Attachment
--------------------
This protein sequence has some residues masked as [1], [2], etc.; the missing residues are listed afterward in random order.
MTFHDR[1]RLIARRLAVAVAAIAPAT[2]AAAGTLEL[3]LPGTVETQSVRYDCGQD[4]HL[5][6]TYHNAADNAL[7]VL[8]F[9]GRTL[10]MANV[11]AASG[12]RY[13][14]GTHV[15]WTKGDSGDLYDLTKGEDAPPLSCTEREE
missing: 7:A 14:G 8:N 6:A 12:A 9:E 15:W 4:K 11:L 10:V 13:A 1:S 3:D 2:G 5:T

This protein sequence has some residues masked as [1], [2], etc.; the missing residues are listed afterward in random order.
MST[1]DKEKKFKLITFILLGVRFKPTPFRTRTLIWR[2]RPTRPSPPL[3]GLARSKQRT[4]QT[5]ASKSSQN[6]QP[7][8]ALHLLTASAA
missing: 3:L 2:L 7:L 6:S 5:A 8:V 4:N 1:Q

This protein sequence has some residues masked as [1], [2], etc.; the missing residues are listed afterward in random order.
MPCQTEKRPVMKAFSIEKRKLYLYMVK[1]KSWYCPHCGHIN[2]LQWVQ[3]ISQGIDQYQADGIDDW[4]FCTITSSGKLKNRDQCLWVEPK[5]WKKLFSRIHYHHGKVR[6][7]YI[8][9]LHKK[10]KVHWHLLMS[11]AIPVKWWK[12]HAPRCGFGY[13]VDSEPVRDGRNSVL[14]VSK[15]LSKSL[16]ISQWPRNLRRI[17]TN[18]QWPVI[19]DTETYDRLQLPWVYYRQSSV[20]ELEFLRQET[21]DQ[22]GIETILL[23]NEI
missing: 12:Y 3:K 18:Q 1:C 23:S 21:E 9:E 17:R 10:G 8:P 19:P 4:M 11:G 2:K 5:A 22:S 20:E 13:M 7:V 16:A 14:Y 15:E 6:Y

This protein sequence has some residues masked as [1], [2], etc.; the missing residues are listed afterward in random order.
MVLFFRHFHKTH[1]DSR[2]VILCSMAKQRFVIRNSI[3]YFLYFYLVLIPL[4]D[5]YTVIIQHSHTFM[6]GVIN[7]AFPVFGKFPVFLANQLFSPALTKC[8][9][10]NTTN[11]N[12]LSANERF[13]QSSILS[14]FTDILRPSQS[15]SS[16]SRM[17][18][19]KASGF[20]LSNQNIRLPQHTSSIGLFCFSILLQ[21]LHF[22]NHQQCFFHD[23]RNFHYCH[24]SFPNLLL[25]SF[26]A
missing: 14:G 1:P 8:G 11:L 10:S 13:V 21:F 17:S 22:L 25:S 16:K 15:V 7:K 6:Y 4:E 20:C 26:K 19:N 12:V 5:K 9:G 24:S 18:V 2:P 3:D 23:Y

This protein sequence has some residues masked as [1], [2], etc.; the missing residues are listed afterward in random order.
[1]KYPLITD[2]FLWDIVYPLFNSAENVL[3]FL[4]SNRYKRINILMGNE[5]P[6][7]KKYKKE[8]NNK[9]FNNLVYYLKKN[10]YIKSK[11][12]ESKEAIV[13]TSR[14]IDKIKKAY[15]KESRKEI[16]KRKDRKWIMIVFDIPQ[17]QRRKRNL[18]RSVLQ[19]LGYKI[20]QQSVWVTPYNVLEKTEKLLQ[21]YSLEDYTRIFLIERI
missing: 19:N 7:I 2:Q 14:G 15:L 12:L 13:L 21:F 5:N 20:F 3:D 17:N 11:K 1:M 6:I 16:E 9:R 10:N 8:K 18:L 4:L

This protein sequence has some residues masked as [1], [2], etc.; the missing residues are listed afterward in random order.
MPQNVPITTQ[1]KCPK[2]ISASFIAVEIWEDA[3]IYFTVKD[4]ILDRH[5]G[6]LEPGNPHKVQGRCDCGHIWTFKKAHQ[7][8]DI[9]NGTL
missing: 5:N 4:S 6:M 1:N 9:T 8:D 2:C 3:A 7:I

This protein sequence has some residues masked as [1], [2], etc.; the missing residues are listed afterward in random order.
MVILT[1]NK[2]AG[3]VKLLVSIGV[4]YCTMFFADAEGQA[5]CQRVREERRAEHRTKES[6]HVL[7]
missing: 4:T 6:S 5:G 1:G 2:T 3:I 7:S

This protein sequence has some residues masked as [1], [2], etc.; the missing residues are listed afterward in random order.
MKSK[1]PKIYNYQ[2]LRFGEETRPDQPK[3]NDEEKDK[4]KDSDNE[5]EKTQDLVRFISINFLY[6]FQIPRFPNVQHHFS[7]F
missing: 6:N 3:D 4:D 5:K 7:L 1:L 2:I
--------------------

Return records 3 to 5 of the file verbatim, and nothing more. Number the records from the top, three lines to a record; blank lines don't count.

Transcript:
This protein sequence has some residues masked as [1], [2], etc.; the missing residues are listed afterward in random order.
MPCQTEKRPVMKAFSIEKRKLYLYMVK[1]KSWYCPHCGHIN[2]LQWVQ[3]ISQGIDQYQADGIDDW[4]FCTITSSGKLKNRDQCLWVEPK[5]WKKLFSRIHYHHGKVR[6][7]YI[8][9]LHKK[10]KVHWHLLMS[11]AIPVKWWK[12]HAPRCGFGY[13]VDSEPVRDGRNSVL[14]VSK[15]LSKSL[16]ISQWPRNLRRI[17]TN[18]QWPVI[19]DTETYDRLQLPWVYYRQSSV[20]ELEFLRQET[21]DQ[22]GIETILL[23]NEI
missing: 12:Y 3:K 18:Q 1:C 23:S 21:E 9:E 17:R 10:G 8:P 19:P 4:M 11:G 2:K 5:A 22:S 20:E 13:M 7:V 16:A 14:Y 15:E 6:Y

This protein sequence has some residues masked as [1], [2], etc.; the missing residues are listed afterward in random order.
MVLFFRHFHKTH[1]DSR[2]VILCSMAKQRFVIRNSI[3]YFLYFYLVLIPL[4]D[5]YTVIIQHSHTFM[6]GVIN[7]AFPVFGKFPVFLANQLFSPALTKC[8][9][10]NTTN[11]N[12]LSANERF[13]QSSILS[14]FTDILRPSQS[15]SS[16]SRM[17][18][19]KASGF[20]LSNQNIRLPQHTSSIGLFCFSILLQ[21]LHF[22]NHQQCFFHD[23]RNFHYCH[24]SFPNLLL[25]SF[26]A
missing: 14:G 1:P 8:G 11:L 10:S 13:V 21:F 17:S 22:L 25:S 16:K 15:V 7:K 6:Y 4:E 20:C 26:K 19:N 12:V 5:K 9:G 24:S 18:V 2:P 3:D 23:Y

This protein sequence has some residues masked as [1], [2], etc.; the missing residues are listed afterward in random order.
[1]KYPLITD[2]FLWDIVYPLFNSAENVL[3]FL[4]SNRYKRINILMGNE[5]P[6][7]KKYKKE[8]NNK[9]FNNLVYYLKKN[10]YIKSK[11][12]ESKEAIV[13]TSR[14]IDKIKKAY[15]KESRKEI[16]KRKDRKWIMIVFDIPQ[17]QRRKRNL[18]RSVLQ[19]LGYKI[20]QQSVWVTPYNVLEKTEKLLQ[21]YSLEDYTRIFLIERI
missing: 19:N 7:I 2:Q 14:G 15:L 12:L 13:L 21:F 5:N 20:F 3:D 17:N 11:K 1:M 6:I 16:E 9:R 10:N 8:K 18:L 4:L